I saw that Dylan was coming to Glastonbury and Wembley and asked his manager in a letter if I could photograph him? And I didn't hear anything but I'd left it very late. It was early June 1998 that I wrote the letter and Glastonbury was three weeks later. But I felt very strongly that I must try and photograph Dylan. I bought tickets for Wembley and I arranged press accreditation for Glastonbury. I was determined to hear him. I didn't even realise that he had a thing about being photographed. I thought he was just like one of those big artists that gave you three songs to shoot and then chuck you out. I didn't know anything more. I went to Glastonbury on the Friday and it was so appalling weather I left. I thought -- forget Glastonbury. I'll go to Wembley. But then by some strange chance my tickets went astray. So I had to return to Glastonbury or not see him at all. So I went back to Glastonbury on the Sunday. I felt like the worst idiot ever with heavy cameras and Wellington boots no backstage pass just a ticket to this disaster area which was Biblical. I felt so puzzled by my own behaviour. That's how the book begins.
When I got to the backstage area I was allowed into the BBC area because I'm friendly with John Peel and Jools Holland. They made me tea and stuff. Dylan had been rescued by Michael Eavis and I photographed them arriving. He went into the artists' dressing room area, which I didn't have access to. But it bordered onto the BBC area and through the fence in the Pulp dressing room was my mate from Oasis, the bodyguard who was off the road with Oasis and was in there with Pulp. We greeted each other and he said to come over and walked me in. I had to put my cameras away, but I had my book, The Moment, with me. I was wanting to give it to Dylan if I could.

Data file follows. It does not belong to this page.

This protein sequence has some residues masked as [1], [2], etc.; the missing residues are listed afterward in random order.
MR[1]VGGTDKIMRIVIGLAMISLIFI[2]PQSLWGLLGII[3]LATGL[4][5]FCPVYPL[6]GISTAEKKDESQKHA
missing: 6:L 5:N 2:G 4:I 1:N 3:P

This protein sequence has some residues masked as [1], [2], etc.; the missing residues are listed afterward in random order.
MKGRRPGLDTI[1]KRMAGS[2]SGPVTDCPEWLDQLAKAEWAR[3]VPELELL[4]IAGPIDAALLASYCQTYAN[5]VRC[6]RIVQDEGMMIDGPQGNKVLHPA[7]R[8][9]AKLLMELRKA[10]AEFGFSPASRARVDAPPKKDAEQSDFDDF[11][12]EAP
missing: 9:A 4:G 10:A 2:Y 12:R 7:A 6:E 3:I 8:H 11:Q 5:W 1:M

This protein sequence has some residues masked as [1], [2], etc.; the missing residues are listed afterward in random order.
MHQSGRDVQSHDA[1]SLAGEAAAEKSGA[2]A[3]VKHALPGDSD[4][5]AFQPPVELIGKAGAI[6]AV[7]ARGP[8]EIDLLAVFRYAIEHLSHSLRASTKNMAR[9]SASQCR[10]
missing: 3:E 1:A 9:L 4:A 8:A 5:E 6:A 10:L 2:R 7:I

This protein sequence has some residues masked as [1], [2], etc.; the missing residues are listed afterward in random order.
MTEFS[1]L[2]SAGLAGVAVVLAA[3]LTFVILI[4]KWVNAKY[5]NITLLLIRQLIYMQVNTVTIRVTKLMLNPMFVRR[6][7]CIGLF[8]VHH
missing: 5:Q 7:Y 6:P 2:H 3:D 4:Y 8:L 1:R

And Dylan walked past us as we were chatting. And as he walked past I pulled out my book and gave it to him saying that I'd like him to have my book. He took it very graciously, a photography book, thank you, and he smiled and he went off with it to his Porto cabin in his Wellington boots in the mud. I thought fantastic, at least I've done that. And then he emerged a few minutes later with an unlit cigarette in his hand and he said 'Did you write me a letter?' so I said 'Yes.' He seemed to have heard of this letter. That's how I remembered it. I think he might have recognised my name because he's one of these people who knows what's going on and my name has been around for many years. And then he said 'I could do with a good photographer.' And I thought 'You certainly can.' Any one who has seen Time Out Of Mind knows what I'm talking about. Most of his visual stuff is terrible because he controls it. So I told him that I wanted to take some pictures and he said 'What, here? Now?' and I said 'Yes.' And he said 'Ok'.
I wasn't nervous. I wasn't even surprised because it almost seemed like destined that we should have this chat. We were talking away. I think he does do this. I've seen him subsequently with other people. Once you're talking to him in an ordinary way he's quite happy to chat. He likes that. Anyway, we talked and then he said I could photograph him. He asked if he could see the pictures and I said yes and then he wanted me to take him round the site which I didn't recommend obviously. And then I went to get the cameras and nearly got thrown out because I didn't have a backstage pass but Dylan's people had been told by Dylan that I was coming so I went on the stage with him. I took the pictures. Even his bodyguards couldn't believe this was going on. Then I sent the pictures to America a few days later.